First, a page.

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San Francisco needs to have a real public dialogue about its electronic monitoring program

On April 2nd, the San Francisco Board of Supervisors is scheduled to approve a third amendment to the Sheriff’s electronic monitoring contract with Leaders in Community Alternatives (LCA), extending the term by three months and increasing the amount by $465,000 to $2,465,000.

At the Budget and Finance Subcommittee meeting last week, Sheriff’s CFO Crispin Hollings said the extra time is needed during the transition to a new contractor and the extra money is needed since the January 2018 Humphrey decision and the reform of California’s cash bail system. San Francisco Superior Court judges are now considering a defendant’s ability to pay bail at the arraignment hearing. For individuals unable to afford bail, who are otherwise eligible for release, judges are seeking the least restrictive non monetary condition (LRNMC) for release. Electronic monitoring provided at county expense falls within that category and it appears San Francisco Superior Court judges are now approving Own Recognizance release with electronic monitoring as the LRNMC in many cases.

According to Sheriff Hennessy, in the wake of the Humphrey decision, the number of participants in the Sheriff’s electronic monitoring has more than tripled, from 175 in 2017 to 758 in 2018. In April 2018, the San Francisco Sheriff’s Officer converted its electronic monitoring unit to a 24/7 operation. Given the increased reliance on electronic monitoring as an alternative to custody for both pretrial and sentenced individuals in San Francisco County, it is especially important that the annual approval of the rules and regulations of the Sheriff’s electronic monitoring program receive the proper open and public discussion required by state law.

On paper, electronic monitoring as an alternative to incarceration may sound like a win-win situation but the reality may be quite different, especially for pretrial detainees. The rules and regulations of the Sheriff’s Electronic Monitoring program are extensive and effectively extend to every member of the participants’ household. Each person fitted with an electronic monitor subjects their entire household and family to increased contacts with the criminal justice system.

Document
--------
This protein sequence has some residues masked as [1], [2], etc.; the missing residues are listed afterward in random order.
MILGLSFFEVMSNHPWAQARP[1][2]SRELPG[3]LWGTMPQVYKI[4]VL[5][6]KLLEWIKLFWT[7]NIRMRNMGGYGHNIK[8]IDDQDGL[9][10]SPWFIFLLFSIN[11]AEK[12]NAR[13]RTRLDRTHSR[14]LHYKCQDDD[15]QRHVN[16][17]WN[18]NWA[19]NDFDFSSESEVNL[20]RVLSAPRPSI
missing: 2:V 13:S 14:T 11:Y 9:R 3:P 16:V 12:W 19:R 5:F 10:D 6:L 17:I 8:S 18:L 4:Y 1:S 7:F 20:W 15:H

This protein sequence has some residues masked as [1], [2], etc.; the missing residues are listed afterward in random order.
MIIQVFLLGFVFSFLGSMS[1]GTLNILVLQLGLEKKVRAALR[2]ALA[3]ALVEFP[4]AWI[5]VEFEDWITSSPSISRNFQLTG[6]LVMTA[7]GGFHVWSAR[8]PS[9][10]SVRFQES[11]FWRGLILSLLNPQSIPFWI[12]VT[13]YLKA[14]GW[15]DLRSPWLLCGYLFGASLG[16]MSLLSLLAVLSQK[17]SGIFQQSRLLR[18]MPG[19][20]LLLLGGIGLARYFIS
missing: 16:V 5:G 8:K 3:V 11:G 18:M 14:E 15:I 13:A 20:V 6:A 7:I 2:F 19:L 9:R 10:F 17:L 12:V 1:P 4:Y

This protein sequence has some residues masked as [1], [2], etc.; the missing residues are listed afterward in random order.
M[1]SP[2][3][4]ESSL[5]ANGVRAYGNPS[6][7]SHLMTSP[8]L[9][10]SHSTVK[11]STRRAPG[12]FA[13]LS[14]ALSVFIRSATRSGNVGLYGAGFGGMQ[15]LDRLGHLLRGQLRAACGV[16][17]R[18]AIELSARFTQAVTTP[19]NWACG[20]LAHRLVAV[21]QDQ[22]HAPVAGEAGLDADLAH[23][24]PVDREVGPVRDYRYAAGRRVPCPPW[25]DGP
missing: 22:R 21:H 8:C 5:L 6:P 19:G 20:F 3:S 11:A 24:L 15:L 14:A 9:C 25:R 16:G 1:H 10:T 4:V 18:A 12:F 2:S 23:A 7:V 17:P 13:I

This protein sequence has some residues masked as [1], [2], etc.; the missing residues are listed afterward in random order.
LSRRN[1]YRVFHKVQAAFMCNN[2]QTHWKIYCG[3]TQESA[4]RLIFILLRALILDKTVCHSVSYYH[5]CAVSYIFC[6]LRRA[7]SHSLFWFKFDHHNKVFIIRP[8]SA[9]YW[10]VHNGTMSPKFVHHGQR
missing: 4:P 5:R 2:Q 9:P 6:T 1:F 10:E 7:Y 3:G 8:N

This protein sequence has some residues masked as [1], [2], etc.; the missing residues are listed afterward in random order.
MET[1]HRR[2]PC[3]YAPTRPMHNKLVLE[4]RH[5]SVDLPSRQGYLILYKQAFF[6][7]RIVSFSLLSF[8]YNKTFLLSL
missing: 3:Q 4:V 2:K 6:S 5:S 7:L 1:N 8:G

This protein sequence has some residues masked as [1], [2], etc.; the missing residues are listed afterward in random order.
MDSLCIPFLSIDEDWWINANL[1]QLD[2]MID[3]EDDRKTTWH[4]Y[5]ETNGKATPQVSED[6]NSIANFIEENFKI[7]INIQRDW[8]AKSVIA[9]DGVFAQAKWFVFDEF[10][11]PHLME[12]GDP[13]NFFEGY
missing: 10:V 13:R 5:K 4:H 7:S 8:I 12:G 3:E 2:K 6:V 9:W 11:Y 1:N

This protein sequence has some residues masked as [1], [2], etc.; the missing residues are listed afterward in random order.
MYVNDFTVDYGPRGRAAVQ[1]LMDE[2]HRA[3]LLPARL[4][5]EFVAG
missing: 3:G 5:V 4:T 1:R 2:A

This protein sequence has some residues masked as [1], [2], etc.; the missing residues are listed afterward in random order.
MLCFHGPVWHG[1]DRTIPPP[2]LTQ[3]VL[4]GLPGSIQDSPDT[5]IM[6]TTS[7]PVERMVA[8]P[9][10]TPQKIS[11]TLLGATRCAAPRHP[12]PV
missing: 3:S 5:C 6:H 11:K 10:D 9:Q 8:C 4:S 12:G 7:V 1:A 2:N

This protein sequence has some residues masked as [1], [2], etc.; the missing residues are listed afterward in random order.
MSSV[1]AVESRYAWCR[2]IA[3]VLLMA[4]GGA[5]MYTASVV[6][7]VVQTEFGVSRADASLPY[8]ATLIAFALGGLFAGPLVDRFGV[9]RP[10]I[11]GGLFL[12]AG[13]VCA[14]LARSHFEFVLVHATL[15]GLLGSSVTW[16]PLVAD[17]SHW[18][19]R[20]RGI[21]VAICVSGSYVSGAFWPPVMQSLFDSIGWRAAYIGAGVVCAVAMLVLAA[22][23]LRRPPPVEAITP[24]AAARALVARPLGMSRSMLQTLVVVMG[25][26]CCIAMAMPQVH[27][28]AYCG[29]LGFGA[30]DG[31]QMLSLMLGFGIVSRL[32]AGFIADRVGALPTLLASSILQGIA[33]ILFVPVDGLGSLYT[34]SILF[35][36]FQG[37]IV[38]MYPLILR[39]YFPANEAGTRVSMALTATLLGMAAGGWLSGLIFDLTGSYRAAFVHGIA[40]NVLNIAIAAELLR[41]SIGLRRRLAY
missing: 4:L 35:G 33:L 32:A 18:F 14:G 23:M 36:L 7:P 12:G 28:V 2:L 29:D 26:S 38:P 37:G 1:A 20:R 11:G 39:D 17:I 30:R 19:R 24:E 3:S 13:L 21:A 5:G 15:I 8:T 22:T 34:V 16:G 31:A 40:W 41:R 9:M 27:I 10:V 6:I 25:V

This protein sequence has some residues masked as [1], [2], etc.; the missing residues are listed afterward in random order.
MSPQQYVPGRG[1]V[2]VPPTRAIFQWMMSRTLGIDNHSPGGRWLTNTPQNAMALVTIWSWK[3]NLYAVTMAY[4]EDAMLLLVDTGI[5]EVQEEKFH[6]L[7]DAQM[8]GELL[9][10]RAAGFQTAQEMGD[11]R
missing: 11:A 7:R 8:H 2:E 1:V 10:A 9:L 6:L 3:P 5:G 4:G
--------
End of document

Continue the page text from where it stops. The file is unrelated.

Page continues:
Every adult co-resident of an electronically monitored individual must sign a written agreement to comply with all terms and conditions including potential searches of the residence 24/7. Regardless of the nature of the charges, all monitored individuals are subject to random drug testing. Alcohol and any non-prescription drug use is prohibited.

While these restrictions are obvious and logical for a sentenced inmate serving home detention, the same does not necessarily hold true for pretrial detainees. A July 2015 report on Pretrial Detention by the Public Policy Institute of California noted: “Assessments of intensive supervision in the 1980s showed that frequent supervision contacts, drug testing, electronic monitoring, and strict behavioral requirements actually produced worse results than less intensive forms of supervision. Not surprisingly, intensive supervision led to the detection of more noncompliance, minor offenses, and technical violations of supervision, which, in turn, led to more revocations of parole and greater reliance on custodial punishments.”

More studies are needed into the potential pros and cons of electronic monitoring especially given the availability of less restrictive non monetary conditions, such as regular, in person visits with a correctional officer and/or weekly telephone call check ins, that may be equally or more effective and less invasive than electronic monitoring in guaranteeing court appearances.